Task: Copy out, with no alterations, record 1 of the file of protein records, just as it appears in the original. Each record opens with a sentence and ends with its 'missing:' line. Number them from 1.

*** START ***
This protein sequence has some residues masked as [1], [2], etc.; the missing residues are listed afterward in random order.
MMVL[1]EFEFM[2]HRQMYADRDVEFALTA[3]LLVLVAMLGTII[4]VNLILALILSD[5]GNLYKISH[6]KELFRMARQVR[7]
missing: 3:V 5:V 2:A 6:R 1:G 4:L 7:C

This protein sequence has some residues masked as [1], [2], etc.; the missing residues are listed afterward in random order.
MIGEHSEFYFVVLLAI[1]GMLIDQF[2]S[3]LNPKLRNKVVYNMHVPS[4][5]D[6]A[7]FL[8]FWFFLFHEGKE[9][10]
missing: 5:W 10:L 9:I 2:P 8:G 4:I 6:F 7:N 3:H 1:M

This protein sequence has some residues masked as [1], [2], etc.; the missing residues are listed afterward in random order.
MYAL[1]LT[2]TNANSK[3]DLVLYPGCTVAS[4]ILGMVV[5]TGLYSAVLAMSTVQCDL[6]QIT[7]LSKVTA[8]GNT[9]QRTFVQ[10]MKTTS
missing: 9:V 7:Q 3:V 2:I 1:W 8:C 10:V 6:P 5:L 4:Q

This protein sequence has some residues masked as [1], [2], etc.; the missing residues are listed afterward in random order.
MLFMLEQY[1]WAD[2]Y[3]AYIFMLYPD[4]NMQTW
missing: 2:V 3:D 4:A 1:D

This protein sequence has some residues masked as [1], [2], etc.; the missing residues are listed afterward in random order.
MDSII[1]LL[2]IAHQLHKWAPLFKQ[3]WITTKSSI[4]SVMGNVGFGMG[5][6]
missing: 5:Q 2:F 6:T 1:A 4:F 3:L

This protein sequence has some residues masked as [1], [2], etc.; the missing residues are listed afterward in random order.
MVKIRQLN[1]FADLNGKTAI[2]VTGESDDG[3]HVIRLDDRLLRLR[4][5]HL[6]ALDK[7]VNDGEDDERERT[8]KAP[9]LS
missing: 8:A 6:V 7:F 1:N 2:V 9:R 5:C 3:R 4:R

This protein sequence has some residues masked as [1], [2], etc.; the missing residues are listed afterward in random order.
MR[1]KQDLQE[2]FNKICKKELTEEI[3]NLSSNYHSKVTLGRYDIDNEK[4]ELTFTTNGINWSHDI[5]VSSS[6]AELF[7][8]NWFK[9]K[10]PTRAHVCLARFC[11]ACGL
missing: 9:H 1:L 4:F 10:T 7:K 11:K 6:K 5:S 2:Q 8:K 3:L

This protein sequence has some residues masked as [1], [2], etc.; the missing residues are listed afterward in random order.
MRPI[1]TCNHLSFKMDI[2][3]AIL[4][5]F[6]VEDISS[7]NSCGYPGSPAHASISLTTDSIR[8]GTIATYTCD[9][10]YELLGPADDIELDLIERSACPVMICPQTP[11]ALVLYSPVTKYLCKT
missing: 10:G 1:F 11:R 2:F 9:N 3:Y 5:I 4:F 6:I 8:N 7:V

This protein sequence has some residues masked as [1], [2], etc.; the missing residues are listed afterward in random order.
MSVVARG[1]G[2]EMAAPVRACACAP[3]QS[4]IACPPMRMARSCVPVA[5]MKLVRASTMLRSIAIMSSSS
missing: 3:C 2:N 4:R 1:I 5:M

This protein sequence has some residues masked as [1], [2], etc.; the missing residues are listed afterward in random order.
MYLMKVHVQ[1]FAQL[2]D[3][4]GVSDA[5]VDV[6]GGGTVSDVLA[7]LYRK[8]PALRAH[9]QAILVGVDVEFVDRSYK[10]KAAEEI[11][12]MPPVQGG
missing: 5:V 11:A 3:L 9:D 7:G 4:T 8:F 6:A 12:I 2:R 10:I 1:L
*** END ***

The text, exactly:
This protein sequence has some residues masked as [1], [2], etc.; the missing residues are listed afterward in random order.
MMVL[1]EFEFM[2]HRQMYADRDVEFALTA[3]LLVLVAMLGTII[4]VNLILALILSD[5]GNLYKISH[6]KELFRMARQVR[7]
missing: 3:V 5:V 2:A 6:R 1:G 4:L 7:C